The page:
Meet the Dog Matchmaker Who’s Saving Pups’ Lives Every Day

Meet the Dog Matchmaker Who’s Saving Pups’ Lives Every Day

If you could dream up the best job ever for a dog lover, it would probably be what Sarah Brasky does. The founder of Foster Dogs NYC and the Dog Matchmaker, she works every day to help save rescue pups and find them forever homes with loving humans. Pretty awesome, right? She’s also adopted two dogs of her own, Shaggy and Ozzie (who of course, have their own Instagram account.) We talked to Brasky about her big love for animals, how she got into the business of helping pups full-time, and what you can do to support the cause.

Where did your love for dogs come from?
It probably came my grandmother, but it skipped a generation. It definitely seemed out of the blue when my parents discovered I was obsessed with dogs! From the moment I could open a book I wanted to read dog encyclopedias, and I would follow dogs down the street. It turned into a focus on rescues when we adopted our first dog as a family 21 years ago and I realized the beauty of rescue and adoption. I decided to channel my life’s work into it.

Stacey Axelrod

What was your first experience like rescuing a dog?
After I adopted my first dog when I was in sixth grade—we had walked through the shelter and I wanted to spread the word about the dogs I had met who we couldn’t take home with us. A friend expressed her family's desire to adopt as well; together, we visited the shelter and I helped them pick out a sweet Lab mix whom they may not have thought was right for them. They named her "Nala," to go along with my adopted dog "Simba." I felt a major sense of purpose because I helped connect them—that was my first matchmaking experience. I will never forget how happy I felt, it was a perfect way to start off in my rescue work.

Why did you start Foster Dogs NYC?
After college when I lived in the city, I got more involved with dog volunteering. I started to browse adoption websites – at the time, it was an addiction! I found out about fostering and once I brought home my Pitbull, I realized there was nowhere for me to post her other than Craigslist or my Facebook page. So I created a website in 2009, and that’s how Foster Dogs NYC was born. Over time it’s grown into a full-fledged non-profit with volunteers and events every month and national campaigns—we’ve saved thousands of dogs lives over the years.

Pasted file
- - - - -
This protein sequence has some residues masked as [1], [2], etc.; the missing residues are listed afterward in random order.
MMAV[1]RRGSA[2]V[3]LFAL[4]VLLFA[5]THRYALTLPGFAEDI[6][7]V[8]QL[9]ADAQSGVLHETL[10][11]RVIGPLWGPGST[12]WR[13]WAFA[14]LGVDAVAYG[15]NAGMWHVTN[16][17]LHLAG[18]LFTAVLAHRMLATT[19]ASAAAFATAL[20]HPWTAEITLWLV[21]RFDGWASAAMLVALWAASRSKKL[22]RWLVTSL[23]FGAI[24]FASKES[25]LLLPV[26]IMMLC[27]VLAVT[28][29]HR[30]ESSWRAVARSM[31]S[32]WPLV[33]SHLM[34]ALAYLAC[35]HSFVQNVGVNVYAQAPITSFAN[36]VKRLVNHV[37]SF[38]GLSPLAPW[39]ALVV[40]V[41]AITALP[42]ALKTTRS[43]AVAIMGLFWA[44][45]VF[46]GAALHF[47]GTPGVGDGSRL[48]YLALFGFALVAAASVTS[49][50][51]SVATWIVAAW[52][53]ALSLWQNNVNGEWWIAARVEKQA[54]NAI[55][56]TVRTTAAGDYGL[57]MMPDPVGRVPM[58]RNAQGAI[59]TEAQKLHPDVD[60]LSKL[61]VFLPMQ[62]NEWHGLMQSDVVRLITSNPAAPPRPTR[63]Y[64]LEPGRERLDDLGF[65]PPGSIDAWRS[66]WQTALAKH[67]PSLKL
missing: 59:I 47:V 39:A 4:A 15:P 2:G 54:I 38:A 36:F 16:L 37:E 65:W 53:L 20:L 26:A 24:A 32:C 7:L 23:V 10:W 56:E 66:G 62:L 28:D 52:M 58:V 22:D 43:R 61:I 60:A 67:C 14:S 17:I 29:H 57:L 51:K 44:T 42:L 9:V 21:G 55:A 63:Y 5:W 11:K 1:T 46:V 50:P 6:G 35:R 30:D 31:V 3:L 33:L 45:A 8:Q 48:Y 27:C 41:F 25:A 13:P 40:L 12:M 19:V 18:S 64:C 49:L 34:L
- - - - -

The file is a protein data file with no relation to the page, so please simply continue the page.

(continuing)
What are some of the ways you help rescue dogs?
We have events every month for the community to show people how accessible fostering —our pack walks through the park are a great way to promote dogs that are adoptable and to experience dog-walking firsthand. We have free workshops to educate people about fostering and adoption and dog ownership in general. And we have a few unique programs: Fospice is focused on helping place geriatric and terminally ill shelter dogs in a forever foster home for their final months of life. And Operation Foster Bound is focused on dogs who are not as ‘desirable’ as their shelter counterparts because they have training needs or a disability. We help them get adopted by providing them with training, dog food, and fluffy sweet stuff such as a portrait or a nice leash.

How did the Dog Matchmaker come about?
That was born out of working with people and foster dogs and realizing so many people needing individualized help and advice on what type of dog to get, where to get it, how to make it work at home. It’s a very small-scale operation where I only take on a few clients at a time, help them find a great dog by talking to the rescue groups I work with through Foster Dogs.

Robert Stoetzel

How do you make the best matches?
I ask them to complete a questionnaire, we talk by phone to get a feel for what they’re looking for, and then I narrow down the search to a few adoptable dogs. Then they meet with a few of them, apply, and within a few weeks, adopt! A lot of people say, I would not have otherwise noticed this dog. It’s special to make that connection.

What’s one of your favorite experiences working with foster dogs?
We were helping this dog named Ariel through Operation Foster Bound: she had been on our website for a while, and had been in a boarding kennel for four years. She’s a big dog and she was basically living in a crate. We found her a foster home with a wonderful couple who loved her and after 3 months, another couple adopted her. It’s the most beautiful story—now she has her own Instagram account, they love her to death! @arielthebrindle

Stacey Axelrod

Why do you think fostering is so important?
When dogs are in shelters, even if they’re not going to get euthanized, it’s a stressful environment—they can get sick, their manners might regress, they might not show as well to potential adopters if they’re afraid or anxious. Putting into a foster home allows a dog to feel like a pet and be a part of a family, so they’re much more appealing to adopters. And they can be more at peace. It’s a beautiful thing to take a homeless dog into your home. And it’s more accessible than people realize! It’s not adopt or nothing—you can save lives without making a long-term commitment.

To help support Sarah, you can sign up for events or make a donation to Foster Dogs NYC. Posting photos of their adoptable pups helps too!

The Ollie blog is devoted to helping pet parents lead healthier lives with their pups. If you want to learn more about our fresh, human-grade food, check out MyOllie.com.

Main image is courtesy of Bethany Obrecht

Cristina Tudino

Cristina Tudino

Director of Content at Ollie. Lover of all dogs, especially chocolate labs (like my four-year-old Gus!) Obsessed with all things health and wellness, for pets and humans.

 

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